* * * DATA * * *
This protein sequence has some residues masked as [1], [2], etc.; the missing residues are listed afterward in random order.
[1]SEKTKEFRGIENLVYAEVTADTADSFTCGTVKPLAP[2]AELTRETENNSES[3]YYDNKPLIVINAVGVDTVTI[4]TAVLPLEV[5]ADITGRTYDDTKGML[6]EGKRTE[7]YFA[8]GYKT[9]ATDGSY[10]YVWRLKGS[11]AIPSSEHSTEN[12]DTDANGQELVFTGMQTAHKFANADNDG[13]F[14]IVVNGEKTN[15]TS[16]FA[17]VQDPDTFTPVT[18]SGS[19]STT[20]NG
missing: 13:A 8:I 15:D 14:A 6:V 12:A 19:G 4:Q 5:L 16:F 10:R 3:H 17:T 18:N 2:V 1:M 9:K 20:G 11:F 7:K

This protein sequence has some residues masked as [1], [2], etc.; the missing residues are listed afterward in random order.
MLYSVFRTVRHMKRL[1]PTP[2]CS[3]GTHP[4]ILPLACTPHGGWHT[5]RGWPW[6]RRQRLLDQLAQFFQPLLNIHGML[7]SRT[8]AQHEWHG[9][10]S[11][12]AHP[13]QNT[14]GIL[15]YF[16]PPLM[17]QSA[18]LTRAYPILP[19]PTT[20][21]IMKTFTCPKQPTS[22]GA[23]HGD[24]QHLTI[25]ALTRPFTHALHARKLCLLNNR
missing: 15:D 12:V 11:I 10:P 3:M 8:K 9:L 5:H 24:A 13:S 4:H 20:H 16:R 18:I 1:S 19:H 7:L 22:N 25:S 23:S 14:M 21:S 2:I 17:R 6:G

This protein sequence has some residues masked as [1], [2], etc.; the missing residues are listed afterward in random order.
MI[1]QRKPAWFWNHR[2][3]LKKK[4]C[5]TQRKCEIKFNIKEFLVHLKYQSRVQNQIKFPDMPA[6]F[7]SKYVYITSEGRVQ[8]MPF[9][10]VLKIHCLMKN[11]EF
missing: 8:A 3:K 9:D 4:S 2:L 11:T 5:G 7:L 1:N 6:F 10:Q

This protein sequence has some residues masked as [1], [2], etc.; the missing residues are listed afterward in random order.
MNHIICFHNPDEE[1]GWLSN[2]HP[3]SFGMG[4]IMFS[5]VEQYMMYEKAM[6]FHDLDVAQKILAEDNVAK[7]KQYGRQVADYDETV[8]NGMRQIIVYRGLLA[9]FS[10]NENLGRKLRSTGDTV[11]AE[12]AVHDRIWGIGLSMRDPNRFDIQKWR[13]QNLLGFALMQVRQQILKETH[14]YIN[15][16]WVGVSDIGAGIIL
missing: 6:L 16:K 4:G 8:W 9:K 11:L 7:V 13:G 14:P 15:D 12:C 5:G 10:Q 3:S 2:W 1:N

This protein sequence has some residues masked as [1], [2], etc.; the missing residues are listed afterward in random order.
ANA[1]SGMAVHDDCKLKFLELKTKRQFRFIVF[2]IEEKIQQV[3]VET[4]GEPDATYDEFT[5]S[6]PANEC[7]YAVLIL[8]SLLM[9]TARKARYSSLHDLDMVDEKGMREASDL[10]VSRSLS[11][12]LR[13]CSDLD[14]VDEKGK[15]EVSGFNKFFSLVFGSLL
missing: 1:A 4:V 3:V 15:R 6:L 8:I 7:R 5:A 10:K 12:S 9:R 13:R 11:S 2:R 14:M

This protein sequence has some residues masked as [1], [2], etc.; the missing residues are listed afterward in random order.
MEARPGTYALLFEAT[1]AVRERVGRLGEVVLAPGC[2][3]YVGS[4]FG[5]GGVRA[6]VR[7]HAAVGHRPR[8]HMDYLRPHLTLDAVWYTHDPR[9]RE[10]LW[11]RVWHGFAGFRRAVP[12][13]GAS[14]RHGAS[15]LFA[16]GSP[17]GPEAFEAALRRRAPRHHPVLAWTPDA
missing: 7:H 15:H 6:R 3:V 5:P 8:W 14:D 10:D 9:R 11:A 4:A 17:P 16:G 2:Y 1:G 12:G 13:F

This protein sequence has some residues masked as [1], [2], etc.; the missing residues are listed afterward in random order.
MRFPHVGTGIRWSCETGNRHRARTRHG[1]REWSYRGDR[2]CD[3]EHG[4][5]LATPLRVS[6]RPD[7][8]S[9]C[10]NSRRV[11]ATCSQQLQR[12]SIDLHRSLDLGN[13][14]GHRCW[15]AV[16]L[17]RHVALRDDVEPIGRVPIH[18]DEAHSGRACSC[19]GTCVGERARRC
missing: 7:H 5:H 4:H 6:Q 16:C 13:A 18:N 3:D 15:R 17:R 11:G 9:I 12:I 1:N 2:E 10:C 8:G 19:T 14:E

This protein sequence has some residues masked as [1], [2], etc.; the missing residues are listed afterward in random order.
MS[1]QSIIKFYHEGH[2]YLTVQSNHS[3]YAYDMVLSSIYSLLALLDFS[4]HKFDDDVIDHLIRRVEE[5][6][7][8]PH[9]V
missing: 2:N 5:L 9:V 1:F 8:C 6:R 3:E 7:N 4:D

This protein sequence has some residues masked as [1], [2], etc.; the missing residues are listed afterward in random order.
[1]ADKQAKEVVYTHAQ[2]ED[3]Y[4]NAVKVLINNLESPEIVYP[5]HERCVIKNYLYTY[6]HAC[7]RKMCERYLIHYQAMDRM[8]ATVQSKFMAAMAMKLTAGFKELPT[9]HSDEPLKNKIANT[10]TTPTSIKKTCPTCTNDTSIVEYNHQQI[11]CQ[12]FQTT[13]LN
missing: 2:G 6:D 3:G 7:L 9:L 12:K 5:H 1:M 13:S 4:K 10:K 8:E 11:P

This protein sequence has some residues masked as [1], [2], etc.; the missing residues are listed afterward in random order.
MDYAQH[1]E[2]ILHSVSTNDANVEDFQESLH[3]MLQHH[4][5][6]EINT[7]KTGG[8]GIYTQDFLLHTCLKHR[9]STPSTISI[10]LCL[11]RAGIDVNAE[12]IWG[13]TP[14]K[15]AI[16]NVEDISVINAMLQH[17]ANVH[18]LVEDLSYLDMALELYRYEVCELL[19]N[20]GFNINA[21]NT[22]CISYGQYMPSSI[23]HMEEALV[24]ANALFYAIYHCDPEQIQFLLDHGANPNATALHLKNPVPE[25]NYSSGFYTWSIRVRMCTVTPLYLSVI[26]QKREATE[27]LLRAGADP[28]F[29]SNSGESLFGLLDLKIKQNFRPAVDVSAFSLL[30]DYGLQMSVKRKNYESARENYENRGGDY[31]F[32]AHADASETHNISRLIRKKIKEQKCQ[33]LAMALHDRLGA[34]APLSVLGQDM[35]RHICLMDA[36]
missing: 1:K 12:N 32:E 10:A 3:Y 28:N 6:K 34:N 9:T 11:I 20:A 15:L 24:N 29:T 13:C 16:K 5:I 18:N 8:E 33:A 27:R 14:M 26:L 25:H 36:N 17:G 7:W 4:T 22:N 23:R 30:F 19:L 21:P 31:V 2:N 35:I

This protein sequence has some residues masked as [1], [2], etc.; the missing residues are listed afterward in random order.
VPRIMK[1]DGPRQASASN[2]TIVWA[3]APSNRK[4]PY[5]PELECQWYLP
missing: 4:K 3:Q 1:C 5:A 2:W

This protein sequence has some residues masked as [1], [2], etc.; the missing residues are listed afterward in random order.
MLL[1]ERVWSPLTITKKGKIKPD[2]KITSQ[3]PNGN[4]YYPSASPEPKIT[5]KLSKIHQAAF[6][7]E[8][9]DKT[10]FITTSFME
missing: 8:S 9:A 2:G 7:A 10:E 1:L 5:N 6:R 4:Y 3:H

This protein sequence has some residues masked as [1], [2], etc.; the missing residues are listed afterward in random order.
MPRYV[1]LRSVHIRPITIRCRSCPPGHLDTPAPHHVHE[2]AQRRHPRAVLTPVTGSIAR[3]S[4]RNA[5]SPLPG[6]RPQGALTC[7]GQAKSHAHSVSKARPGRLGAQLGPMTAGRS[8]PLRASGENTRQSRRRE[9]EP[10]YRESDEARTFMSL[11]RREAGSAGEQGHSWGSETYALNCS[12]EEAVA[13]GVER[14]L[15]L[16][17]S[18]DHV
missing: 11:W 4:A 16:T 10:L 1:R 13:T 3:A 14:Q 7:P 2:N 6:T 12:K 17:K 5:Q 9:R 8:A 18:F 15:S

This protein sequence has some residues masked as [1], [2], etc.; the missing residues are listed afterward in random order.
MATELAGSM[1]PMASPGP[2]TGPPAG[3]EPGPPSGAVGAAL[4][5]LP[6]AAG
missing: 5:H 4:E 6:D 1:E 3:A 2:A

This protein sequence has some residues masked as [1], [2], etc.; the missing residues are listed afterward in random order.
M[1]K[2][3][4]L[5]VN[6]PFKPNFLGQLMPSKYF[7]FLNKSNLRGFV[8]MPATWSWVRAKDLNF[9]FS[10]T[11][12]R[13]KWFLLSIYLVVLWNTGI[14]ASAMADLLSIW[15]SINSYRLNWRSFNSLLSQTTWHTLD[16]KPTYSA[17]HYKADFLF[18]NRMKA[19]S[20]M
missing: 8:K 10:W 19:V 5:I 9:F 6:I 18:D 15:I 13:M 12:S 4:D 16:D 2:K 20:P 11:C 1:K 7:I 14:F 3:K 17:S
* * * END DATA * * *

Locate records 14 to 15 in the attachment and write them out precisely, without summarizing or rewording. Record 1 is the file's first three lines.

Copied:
This protein sequence has some residues masked as [1], [2], etc.; the missing residues are listed afterward in random order.
MATELAGSM[1]PMASPGP[2]TGPPAG[3]EPGPPSGAVGAAL[4][5]LP[6]AAG
missing: 5:H 4:E 6:D 1:E 3:A 2:A

This protein sequence has some residues masked as [1], [2], etc.; the missing residues are listed afterward in random order.
M[1]K[2][3][4]L[5]VN[6]PFKPNFLGQLMPSKYF[7]FLNKSNLRGFV[8]MPATWSWVRAKDLNF[9]FS[10]T[11][12]R[13]KWFLLSIYLVVLWNTGI[14]ASAMADLLSIW[15]SINSYRLNWRSFNSLLSQTTWHTLD[16]KPTYSA[17]HYKADFLF[18]NRMKA[19]S[20]M
missing: 8:K 10:W 19:V 5:I 9:F 6:I 18:D 15:I 13:M 12:S 4:D 16:D 2:K 20:P 11:C 1:K 7:I 14:F 3:K 17:S